Last week, Miami Dolphins’ Head Coach Brian Flores announced that “Tua Time” would officially kick off this Sunday when the Dolphins play the Los Angeles Rams. The news hit Ryan Fitzpatrick hard. He admitted that he was heartbroken after learning of his fate, and he had evidence to back up his feelings. After all, Fitzpatrick was playing winning football. The team easily won their last two games to even up their record to 3-3, giving Dolphins fans playoff visions dancing in their heads. On the surface, things were on the upswing, so why make the change now? What is going on?
Let the record reflect that the Miami Dolphins organization is now on the road to building a winning team. Brian Flores displayed all the characteristics of a successful NFL coach, a person who has vision calibrated to greatness (e.g. eyes on Super Bowl instead of just making the playoffs), the intestinal fortitude to make risky decisions, and more importantly, the backing from ownership.
Most NFL coaches would let things ride and replace Ryan Fitzpatrick only when the “Fitzmagic” evaporated. But visionaries don’t do the expected. They cut against the grain. Turning the Super Bowl vision into a reality requires a quarterback with more skill than Ryan Fitzpatrick. Why wait for the inevitable drop in Fitzpatrick’s play? The sooner Tua Tagovailoa plays, the faster he can develop his skills against NFL defenses.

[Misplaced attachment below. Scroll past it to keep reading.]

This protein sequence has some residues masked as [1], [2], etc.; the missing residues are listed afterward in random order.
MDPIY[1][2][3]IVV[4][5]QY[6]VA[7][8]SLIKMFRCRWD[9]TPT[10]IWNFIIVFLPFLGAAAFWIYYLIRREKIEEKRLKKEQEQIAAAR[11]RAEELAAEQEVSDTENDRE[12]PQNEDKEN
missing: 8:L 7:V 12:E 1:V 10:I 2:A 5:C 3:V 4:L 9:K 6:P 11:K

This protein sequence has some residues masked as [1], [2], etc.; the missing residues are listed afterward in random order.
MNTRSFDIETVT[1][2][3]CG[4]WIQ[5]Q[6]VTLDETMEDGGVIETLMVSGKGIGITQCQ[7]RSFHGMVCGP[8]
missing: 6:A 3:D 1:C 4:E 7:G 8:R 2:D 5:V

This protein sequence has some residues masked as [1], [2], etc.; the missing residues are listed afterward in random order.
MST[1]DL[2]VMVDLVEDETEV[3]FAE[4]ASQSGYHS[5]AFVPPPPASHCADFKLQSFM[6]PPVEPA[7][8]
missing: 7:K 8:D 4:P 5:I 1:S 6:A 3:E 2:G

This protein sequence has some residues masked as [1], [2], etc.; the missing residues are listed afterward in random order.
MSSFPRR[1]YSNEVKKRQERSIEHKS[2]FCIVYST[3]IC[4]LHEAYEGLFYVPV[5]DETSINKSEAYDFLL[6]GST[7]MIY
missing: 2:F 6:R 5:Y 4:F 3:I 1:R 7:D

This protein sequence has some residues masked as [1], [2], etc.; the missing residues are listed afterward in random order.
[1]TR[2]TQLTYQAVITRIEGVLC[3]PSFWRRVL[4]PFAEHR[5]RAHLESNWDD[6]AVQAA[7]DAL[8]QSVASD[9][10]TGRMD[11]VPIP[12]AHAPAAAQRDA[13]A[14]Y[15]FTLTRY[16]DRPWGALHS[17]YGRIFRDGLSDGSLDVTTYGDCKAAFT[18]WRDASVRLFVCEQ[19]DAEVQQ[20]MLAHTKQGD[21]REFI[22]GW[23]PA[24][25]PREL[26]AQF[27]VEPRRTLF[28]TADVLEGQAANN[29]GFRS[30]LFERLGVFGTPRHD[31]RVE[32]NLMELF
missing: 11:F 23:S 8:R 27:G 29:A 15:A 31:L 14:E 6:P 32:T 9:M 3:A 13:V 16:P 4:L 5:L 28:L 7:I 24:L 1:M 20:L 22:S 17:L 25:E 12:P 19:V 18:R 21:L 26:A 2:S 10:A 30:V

Risk-averse people always throw stones at visionaries, and sure enough, after Tua Tagovailoa was named the starter, some media and fans opposed the decision. Ryan Fitzpatrick suddenly was elevated to the franchise quarterback he had never been his entire 16-year career. One can bet that after every interception Tua throws, the coaching staff will hear, “Fitz doesn’t throw that interception. That’s a rookie mistake right there.” Should the Dolphins fall short of the playoffs, this decision alone will shoulder all of the blame. But it’s a safe bet that the Dolphins’ brain trust has seen Fitzpatrick’s playoff record and deduced that the risk is manageable. Quick tip: he’s played in as many playoff games as a person who never played a single down of football at any level.
Today’s NFL isn’t kind to teams without a franchise quarterback. The rules have changed to favor the offense so much that it’s almost impossible to tackle someone without drawing an unsportsmanlike penalty. The days of winning a Super Bowl with a quarterback saddling a defense with his ceiling topped off at a .500 winning percentage are over. The Dolphins organization knows this, too.
It’s “Tua Time”.
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